Without fanfare, ViewSonic today released a new entry LCD named the VA1703wb. The 17-inch model follows the more heavily publicized large-screen introductions at CES and is intended to bring widescreen visuals to every user. Average pixel response time is rated at 8ms, which the company says is quick enough for games. Brightness, in turn, is measured at 250cd/m2 and is complemented by a 500:! contrast ratio. An integrated power supply eliminates the need for a separate AC adapter. Although only a single VGA connector is included, the design reduces the display's sale price to $205. ViewSonic expects to ship the VA1703wb soon but has not specified a release date.
Canon today launched three new additions to its PowerShot line aimed expressly at the entry level. The A450 and A460 (pictured) are 5-megapixel models designed for true beginners, with a wide grip and intuitive buttons. Each is similarly capable of five-point autofocusing and recording 640x480 video at 10 FPS. Available only in grey, the A450 is the starting point and is equipped with a 3.2X optical zoom lens; the A460 adds blue, red, and silver options as well as a 4X lens for better image framing.
The third model launched today, the A550, helps novices who are more interested in mid-range features. Sensor density increases to 7.1 megapixels while features are made even easier, the company says. Commonly used auto scene modes, including Night Snapshot, are placed directly on the mode dial instead of remaining in the menu. The more compact A550 also raises the number of autofocus points to nine while boosting the maximum frame rate on 640x480 videos to 30 FPS. A dedicated playback button also finds its way to the back for quickly replaying footage.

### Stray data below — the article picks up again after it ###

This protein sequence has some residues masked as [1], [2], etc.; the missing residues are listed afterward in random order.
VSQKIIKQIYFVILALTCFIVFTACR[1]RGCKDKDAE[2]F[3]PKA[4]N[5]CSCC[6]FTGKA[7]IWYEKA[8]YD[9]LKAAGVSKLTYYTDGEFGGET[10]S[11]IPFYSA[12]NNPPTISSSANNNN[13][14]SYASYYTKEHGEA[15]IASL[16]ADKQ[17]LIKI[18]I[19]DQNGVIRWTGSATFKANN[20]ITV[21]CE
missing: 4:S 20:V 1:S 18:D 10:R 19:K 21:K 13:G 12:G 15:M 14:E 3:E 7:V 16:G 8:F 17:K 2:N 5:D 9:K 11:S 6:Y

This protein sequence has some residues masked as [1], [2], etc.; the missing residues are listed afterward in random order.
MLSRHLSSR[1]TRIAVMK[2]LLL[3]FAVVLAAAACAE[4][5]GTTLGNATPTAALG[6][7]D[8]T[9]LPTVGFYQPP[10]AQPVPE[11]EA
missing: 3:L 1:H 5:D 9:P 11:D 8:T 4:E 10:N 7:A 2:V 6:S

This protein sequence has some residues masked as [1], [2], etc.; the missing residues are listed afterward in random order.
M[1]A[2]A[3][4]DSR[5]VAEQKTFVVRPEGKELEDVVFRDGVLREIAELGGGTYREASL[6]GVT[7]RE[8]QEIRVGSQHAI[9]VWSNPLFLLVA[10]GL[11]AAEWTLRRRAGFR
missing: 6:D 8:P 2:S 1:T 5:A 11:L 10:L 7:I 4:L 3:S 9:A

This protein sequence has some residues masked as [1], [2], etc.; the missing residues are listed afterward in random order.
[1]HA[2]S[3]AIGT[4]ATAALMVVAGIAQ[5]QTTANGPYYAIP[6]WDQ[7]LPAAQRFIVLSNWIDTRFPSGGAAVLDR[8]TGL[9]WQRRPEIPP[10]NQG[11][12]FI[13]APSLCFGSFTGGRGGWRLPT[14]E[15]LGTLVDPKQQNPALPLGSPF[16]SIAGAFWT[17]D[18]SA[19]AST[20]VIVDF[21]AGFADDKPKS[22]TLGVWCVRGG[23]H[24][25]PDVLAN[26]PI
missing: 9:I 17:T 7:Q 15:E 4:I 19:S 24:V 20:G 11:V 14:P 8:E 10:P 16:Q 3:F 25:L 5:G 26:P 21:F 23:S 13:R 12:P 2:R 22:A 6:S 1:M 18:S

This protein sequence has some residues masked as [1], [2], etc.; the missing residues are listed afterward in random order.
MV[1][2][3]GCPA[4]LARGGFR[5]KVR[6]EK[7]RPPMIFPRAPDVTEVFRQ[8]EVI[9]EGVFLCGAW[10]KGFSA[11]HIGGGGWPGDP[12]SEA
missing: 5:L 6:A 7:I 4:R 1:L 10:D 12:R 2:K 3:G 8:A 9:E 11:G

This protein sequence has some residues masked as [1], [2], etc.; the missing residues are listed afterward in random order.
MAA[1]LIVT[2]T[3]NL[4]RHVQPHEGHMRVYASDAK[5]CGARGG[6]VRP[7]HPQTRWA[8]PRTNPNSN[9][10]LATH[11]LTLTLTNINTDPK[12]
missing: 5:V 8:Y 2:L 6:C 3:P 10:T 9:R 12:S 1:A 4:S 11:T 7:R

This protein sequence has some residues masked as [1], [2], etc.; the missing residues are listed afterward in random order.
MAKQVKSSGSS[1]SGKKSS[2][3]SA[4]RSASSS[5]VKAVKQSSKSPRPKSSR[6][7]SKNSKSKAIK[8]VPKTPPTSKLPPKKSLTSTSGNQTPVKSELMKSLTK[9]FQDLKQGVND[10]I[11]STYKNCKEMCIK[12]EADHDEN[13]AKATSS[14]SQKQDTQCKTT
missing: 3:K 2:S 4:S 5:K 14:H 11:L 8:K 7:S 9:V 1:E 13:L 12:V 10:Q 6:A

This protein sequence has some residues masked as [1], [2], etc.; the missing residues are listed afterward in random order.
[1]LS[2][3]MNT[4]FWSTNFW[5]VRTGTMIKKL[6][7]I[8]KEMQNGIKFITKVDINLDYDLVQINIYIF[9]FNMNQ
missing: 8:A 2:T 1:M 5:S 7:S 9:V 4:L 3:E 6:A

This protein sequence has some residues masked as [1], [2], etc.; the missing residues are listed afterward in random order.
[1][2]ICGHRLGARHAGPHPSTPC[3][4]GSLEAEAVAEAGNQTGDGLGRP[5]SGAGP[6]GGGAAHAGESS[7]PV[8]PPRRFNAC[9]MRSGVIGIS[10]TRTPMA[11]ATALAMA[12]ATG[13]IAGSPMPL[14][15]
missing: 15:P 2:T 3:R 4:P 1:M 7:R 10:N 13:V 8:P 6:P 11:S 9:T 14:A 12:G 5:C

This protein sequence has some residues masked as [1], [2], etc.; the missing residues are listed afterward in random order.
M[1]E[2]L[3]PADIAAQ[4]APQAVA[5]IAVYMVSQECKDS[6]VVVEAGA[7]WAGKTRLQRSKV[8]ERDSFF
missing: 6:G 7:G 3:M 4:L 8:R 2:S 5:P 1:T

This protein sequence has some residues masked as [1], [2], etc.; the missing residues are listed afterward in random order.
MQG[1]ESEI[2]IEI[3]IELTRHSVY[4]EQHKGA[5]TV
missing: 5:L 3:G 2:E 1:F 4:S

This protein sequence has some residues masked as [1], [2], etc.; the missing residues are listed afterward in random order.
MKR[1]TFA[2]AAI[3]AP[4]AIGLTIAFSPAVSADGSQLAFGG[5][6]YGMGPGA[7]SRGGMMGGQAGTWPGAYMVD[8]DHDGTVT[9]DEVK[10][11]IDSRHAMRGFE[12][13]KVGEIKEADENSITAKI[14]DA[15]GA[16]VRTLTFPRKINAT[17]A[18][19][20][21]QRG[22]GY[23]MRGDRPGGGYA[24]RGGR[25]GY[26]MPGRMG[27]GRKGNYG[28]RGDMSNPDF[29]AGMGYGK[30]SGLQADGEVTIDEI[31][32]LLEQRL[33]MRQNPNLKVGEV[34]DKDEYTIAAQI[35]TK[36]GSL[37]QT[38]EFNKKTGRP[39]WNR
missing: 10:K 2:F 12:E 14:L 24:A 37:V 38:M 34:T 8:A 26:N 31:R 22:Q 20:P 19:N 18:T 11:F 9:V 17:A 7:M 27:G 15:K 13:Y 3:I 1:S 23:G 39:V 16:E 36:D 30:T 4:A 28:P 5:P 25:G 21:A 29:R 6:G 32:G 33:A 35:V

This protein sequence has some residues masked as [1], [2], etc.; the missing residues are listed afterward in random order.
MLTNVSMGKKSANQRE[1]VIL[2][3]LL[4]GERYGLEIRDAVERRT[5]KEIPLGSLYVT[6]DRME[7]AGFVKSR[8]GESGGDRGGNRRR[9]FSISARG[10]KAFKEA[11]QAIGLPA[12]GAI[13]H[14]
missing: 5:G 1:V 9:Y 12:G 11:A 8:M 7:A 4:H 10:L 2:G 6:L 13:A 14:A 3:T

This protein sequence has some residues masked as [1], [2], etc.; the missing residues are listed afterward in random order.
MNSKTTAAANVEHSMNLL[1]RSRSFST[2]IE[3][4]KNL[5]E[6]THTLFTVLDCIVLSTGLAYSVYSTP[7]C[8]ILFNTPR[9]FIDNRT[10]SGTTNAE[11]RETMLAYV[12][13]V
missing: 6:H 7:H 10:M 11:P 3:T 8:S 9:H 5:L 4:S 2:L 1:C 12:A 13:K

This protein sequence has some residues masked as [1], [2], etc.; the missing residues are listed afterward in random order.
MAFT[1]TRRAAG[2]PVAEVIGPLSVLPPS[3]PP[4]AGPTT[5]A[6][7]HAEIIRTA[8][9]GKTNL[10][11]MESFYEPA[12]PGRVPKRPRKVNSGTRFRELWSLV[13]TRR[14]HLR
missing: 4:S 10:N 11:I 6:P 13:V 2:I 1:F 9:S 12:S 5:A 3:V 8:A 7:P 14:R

All three cameras use Canon's newer DIGIC II processor for better image quality, display images on a 2-inch LCD, and support higher-capacity SDHC cards. The AA battery-powered cameras have yet to receive pricing; the A460 and A550 will be available next month, while availability for the A450 has not been determined. A gallery of the cameras is available after the jump.
LG on Thursday morning introduced its eagerly anticipated Prada phone. Also known as the KE850, the handset was designed in tandem with the Italian fashion designer and is said not only to bring the design to the exterior but also the Flash-based interface, which is consciously drawn in high contrast black and white and selectively fades out icons when not in use. The Prada model is the first to ship with a completely touchscreen-based control system, LG says: aside from basic call buttons, every menu is controlled through the touchscreen.
While the LG device bears striking similarities to Apple's iPhone, the Korean cellphone maker takes a different approach by downplaying built-in storage and size: media is stored primarly on microSD cards, while the 3-inch, 400x240 screen reduces the overall size compared to the Apple model. Nevertheless, media support is broad with the option of playing videos in MPEG-4, H.263, and H.264 formats as well as music in AAC, MP3, WMA, and even RealAudio standards. A 2-megapixel camera is built in for capturing both photos and video clips.